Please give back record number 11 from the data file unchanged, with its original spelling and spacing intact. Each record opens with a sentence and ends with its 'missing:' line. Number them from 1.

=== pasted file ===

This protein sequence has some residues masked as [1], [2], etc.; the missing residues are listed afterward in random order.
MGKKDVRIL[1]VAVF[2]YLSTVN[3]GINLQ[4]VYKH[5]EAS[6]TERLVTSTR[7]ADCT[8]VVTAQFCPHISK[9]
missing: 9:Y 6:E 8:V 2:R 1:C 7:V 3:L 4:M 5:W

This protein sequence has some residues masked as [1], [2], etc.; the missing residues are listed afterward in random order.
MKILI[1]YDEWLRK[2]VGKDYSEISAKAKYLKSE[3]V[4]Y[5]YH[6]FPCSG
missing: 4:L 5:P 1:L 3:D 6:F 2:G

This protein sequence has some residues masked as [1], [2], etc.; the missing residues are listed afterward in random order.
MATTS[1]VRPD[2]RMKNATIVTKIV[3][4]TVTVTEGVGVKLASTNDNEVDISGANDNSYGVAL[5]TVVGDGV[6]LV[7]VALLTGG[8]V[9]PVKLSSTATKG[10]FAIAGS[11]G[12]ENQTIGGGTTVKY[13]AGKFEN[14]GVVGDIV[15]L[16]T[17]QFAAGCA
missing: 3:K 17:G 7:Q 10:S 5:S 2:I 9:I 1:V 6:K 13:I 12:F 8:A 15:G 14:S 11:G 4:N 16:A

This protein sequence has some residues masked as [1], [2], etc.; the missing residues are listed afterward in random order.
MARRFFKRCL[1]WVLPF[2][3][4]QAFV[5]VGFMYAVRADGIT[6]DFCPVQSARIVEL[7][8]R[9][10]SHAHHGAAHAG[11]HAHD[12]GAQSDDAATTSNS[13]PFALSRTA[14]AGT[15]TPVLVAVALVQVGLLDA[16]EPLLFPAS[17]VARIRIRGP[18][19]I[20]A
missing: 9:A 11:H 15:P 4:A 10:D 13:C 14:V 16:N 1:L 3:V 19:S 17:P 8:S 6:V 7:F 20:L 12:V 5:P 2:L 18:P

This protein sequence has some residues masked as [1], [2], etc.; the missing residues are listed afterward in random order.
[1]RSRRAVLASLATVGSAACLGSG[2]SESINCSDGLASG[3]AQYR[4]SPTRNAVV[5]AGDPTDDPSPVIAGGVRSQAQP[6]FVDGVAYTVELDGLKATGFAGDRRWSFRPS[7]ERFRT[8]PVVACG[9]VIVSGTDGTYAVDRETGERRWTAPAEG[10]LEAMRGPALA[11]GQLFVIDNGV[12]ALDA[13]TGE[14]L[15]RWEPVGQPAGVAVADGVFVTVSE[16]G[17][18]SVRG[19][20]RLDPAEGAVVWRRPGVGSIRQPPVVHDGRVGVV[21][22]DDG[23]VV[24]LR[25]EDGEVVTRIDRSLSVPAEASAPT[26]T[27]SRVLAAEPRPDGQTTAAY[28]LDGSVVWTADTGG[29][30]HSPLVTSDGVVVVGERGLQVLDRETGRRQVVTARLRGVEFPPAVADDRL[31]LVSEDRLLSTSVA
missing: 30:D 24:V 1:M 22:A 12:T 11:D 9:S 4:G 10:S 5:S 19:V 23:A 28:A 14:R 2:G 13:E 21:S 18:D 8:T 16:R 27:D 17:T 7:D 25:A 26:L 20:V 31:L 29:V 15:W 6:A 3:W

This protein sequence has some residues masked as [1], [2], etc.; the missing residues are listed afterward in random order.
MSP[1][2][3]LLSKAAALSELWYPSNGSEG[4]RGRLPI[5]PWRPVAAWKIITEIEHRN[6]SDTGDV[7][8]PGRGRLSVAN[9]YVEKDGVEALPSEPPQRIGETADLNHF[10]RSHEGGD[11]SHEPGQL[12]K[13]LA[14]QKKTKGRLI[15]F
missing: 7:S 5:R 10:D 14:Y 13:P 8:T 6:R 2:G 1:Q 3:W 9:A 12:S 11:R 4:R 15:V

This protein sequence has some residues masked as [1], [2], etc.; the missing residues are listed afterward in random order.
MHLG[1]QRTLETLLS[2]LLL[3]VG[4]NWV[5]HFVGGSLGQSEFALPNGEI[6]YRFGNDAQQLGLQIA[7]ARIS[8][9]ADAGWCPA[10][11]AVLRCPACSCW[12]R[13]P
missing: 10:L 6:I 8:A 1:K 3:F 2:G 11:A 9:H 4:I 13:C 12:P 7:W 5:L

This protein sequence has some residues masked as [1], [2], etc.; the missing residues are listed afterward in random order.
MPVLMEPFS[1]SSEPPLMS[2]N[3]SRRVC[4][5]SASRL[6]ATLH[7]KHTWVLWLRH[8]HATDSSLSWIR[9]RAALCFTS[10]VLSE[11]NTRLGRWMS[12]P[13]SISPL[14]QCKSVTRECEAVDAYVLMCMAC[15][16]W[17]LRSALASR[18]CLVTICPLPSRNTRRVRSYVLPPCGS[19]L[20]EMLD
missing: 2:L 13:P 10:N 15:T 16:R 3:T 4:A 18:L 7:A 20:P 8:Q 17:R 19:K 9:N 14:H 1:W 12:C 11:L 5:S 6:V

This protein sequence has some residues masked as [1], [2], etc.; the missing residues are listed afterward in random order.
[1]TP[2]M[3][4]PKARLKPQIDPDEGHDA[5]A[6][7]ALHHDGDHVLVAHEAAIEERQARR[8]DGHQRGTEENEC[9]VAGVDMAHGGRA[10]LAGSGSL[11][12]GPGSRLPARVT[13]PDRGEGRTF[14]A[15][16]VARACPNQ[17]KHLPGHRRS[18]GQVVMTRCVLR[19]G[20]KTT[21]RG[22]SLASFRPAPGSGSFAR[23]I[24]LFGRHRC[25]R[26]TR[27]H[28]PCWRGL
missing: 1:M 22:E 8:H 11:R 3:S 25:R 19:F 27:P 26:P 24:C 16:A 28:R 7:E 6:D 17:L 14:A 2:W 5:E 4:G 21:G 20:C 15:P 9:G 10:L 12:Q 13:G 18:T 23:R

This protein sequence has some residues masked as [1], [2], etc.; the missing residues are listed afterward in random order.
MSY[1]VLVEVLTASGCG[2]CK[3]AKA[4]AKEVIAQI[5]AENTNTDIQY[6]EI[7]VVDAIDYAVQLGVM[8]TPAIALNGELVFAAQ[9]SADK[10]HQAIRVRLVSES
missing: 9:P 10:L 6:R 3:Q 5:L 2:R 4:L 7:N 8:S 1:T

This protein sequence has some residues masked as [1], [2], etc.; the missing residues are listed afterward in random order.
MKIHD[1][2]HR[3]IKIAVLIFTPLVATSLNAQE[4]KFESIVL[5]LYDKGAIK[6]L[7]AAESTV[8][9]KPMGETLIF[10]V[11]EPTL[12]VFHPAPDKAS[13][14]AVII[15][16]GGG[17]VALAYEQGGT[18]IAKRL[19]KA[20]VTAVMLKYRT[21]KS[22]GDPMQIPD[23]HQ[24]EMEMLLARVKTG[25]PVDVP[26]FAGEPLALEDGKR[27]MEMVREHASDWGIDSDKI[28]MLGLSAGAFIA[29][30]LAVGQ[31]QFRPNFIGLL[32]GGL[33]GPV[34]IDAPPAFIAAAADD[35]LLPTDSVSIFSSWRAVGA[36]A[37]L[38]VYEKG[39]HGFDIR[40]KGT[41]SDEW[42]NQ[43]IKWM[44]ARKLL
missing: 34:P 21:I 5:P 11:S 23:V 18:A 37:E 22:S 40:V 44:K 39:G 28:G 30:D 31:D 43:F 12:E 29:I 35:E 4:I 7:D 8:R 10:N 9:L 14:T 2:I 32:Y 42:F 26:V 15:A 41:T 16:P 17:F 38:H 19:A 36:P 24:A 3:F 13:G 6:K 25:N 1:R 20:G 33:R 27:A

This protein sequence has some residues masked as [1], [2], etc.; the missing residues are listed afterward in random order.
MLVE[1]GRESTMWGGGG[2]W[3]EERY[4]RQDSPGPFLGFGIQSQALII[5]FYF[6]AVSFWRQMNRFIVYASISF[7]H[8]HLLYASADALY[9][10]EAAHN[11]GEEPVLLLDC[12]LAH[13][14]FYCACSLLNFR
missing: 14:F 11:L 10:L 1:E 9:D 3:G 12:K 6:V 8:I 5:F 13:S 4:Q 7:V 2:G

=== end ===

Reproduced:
This protein sequence has some residues masked as [1], [2], etc.; the missing residues are listed afterward in random order.
MKIHD[1][2]HR[3]IKIAVLIFTPLVATSLNAQE[4]KFESIVL[5]LYDKGAIK[6]L[7]AAESTV[8][9]KPMGETLIF[10]V[11]EPTL[12]VFHPAPDKAS[13][14]AVII[15][16]GGG[17]VALAYEQGGT[18]IAKRL[19]KA[20]VTAVMLKYRT[21]KS[22]GDPMQIPD[23]HQ[24]EMEMLLARVKTG[25]PVDVP[26]FAGEPLALEDGKR[27]MEMVREHASDWGIDSDKI[28]MLGLSAGAFIA[29][30]LAVGQ[31]QFRPNFIGLL[32]GGL[33]GPV[34]IDAPPAFIAAAADD[35]LLPTDSVSIFSSWRAVGA[36]A[37]L[38]VYEKG[39]HGFDIR[40]KGT[41]SDEW[42]NQ[43]IKWM[44]ARKLL
missing: 34:P 21:I 5:P 11:S 23:V 18:A 37:E 22:S 40:V 44:K 39:G 28:G 30:D 31:D 43:F 12:E 29:I 35:E 4:I 7:D 8:R 10:N 9:L 14:T 2:I 32:Y 42:F 26:V 15:A 41:T 16:P 17:F 38:H 19:A 36:P 24:A 3:F 13:G 6:K 25:N 1:R 20:G 33:R 27:A